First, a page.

Molly Gleeson spends her days surrounded by mummies. And being watched.
In the room with her there’s a full human mummy. There are numerous human heads with (ew!) preserved hair. There’s a falcon, an ibis, a herd of cats, a crocodile and two young children — all mummified.
Gleeson thinks it’s great, and so do most of those who are carefully, curiously monitoring her every move. “Every day,” explains Gleeson, “people say, ‘You have such a cool job.’”
If you’re not creeped out by preserved human body parts and animal remains dating back a few thousand years, or by descriptions that read, “The skin of this mummy is very unstable, and parts of the skull and teeth have been revealed,” then head to the University of Pennsylvania Museum of Archaeology and Anthropology — commonly known as the Penn Museum — and hang out with the wrapped and unwrapped mummies with which Gleeson spends her days. A new exhibit/workspace called In the Artifact Lab: Conserving Egyptian Mummies showcases the normally behind-the-scenes work of museum conservation. Gleeson and her fellow conservators do their painstakingly delicate work in a glassed-in laboratory in view of visitors, who have two chances a day to talk with the conservators about what they’re doing.
“There’s a process of becoming comfortable working around human remains,” Gleeson says when asked how someone learns to do this stuff. She’s not sure how many mummies there are in the world, but the Penn Museum has 13 complete mummies as well as lots of mummified body parts, in particular plenty of human heads. Gleeson’s master’s degree is in archaeological and ethnographic materials — that is, objects, not bodies — and she’s not an Egyptologist, yet a lot of the questions lobbed at her deal with ancient Egypt and its culture. So she’s learning along with the members of the public who come see the exhibit/workspace.
The Penn Museum’s 40,000 Egyptian artifacts make this collection the third largest in the United States. “Most of the collection came here 100 years ago through Penn research,” says head conservator Lynn Grant. Penn either sent teams to do excavations or sponsored independent research, back in the time when people, uninhibited by government restrictions or permits, were pulling artifacts out of the ground faster than Bugs Bunny pulls carrots. While the early-20th-century craze for all things Egyptian may have been essentially a fashion trend, artifacts do tell stories. Recent history might be revealed to us through, say, writings and other media designed specifically to inform, but as Penn Museum assistant conservator Nina Owczarek notes, “We learn about our ancient past through material.”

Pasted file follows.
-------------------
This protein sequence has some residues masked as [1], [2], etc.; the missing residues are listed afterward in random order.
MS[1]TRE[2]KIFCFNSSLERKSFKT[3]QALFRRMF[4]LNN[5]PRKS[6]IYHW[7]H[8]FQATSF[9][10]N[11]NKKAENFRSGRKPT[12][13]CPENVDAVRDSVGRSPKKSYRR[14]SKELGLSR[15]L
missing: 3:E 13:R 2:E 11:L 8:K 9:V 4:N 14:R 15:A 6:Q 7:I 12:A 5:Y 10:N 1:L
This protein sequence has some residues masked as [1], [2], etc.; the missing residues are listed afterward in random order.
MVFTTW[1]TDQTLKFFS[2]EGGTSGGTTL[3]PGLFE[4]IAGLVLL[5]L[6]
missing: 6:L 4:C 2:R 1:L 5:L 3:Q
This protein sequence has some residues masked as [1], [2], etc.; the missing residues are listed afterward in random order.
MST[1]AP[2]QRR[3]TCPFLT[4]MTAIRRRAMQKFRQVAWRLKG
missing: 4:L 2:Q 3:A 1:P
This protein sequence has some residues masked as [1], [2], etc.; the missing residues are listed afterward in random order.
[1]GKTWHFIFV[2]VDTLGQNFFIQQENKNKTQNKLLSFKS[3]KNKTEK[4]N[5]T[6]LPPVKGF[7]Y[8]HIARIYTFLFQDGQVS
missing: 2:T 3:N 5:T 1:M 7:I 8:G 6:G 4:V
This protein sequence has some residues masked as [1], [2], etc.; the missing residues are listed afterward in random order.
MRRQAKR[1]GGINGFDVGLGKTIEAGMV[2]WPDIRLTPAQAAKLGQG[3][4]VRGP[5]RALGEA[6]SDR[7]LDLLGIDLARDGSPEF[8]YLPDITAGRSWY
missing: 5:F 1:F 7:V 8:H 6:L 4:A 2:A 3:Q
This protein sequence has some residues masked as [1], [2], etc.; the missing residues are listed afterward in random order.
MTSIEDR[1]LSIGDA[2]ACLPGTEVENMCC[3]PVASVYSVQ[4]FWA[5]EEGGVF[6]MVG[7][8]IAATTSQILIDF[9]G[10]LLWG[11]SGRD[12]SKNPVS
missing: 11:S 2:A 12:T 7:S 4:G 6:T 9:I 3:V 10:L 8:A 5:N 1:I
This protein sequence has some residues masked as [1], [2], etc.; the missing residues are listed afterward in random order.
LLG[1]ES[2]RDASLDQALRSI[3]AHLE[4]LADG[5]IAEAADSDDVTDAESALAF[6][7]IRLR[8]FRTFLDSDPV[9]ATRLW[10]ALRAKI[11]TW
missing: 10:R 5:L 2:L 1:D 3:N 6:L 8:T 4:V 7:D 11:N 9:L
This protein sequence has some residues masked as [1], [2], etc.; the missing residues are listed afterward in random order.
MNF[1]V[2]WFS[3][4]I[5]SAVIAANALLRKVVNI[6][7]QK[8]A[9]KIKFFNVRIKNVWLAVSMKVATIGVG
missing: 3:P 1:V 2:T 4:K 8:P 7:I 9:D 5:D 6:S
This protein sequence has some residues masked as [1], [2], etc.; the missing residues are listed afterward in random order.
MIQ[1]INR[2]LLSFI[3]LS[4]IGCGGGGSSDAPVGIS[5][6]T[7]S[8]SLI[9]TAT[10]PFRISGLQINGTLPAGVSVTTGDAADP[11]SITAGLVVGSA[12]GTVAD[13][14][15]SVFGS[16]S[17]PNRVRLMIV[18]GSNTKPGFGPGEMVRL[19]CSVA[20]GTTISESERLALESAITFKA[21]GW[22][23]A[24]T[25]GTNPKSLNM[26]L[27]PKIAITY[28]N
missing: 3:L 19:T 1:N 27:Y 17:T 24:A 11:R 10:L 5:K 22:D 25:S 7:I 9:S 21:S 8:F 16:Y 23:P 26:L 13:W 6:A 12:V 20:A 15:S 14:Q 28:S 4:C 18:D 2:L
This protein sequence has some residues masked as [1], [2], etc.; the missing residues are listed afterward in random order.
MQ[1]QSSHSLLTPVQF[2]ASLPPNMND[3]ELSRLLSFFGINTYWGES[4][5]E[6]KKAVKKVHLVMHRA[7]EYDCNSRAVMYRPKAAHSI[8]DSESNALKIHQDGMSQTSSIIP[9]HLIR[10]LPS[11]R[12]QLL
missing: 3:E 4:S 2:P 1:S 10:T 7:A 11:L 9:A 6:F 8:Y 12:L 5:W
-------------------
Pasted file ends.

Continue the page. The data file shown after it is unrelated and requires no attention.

Conservation is both art and science, with classwork for a student ranging from chemistry to fine art to archaeology. And conservators can work on an impressively wide range of objects.
Take that falcon mummy. “We don’t actually know if there’s a bird inside,” says Gleeson. Animal mummies in ancient Egypt could have been intended as offerings to gods or companions in the afterlife, and fake ones sometimes were created just for show or to fool a buyer. Gleeson’s goal for the falcon: to stabilize it so it’s able to make the short trip over to the hospital on campus for a “bird or no bird in there?” CT scan.
At other times in the Artifact Lab, Gleeson finds herself focused on sections of a wood coffin with writing that, when it had been assembled, was hidden on the inside and within the seams of the coffin, readable only to its contained mummy.
How does Gleeson — who arrived at the Penn Museum just a little more than a month ago — feel about the fact that, when she’s working on such rare and fragile objects, she’s constantly on display? “There’s really nowhere to hide in the space,” she concedes. In addition, “The acoustics in the room are kind of funny,” causing her to hear visitors’ conversations taking place across the room. Nevertheless, “It’s energizing. Conservation is so behind-the-scenes most of the time.” The exhibit teaches people not only about mummies and Egypt, but about an obscure profession. Going to something like the Artifact Lab, says Gleeson, “would have been really cool for me as a kid.”
In the Artifact Lab: Conserving Egyptian Mummies, ongoing, free with museum admission of $12, Tue.-Sun., 10 a.m.-5 p.m., University of Pennsylvania Museum of Archaeology and Anthropology, 3260 South St., 215-898-4000, pennmuseum.org.
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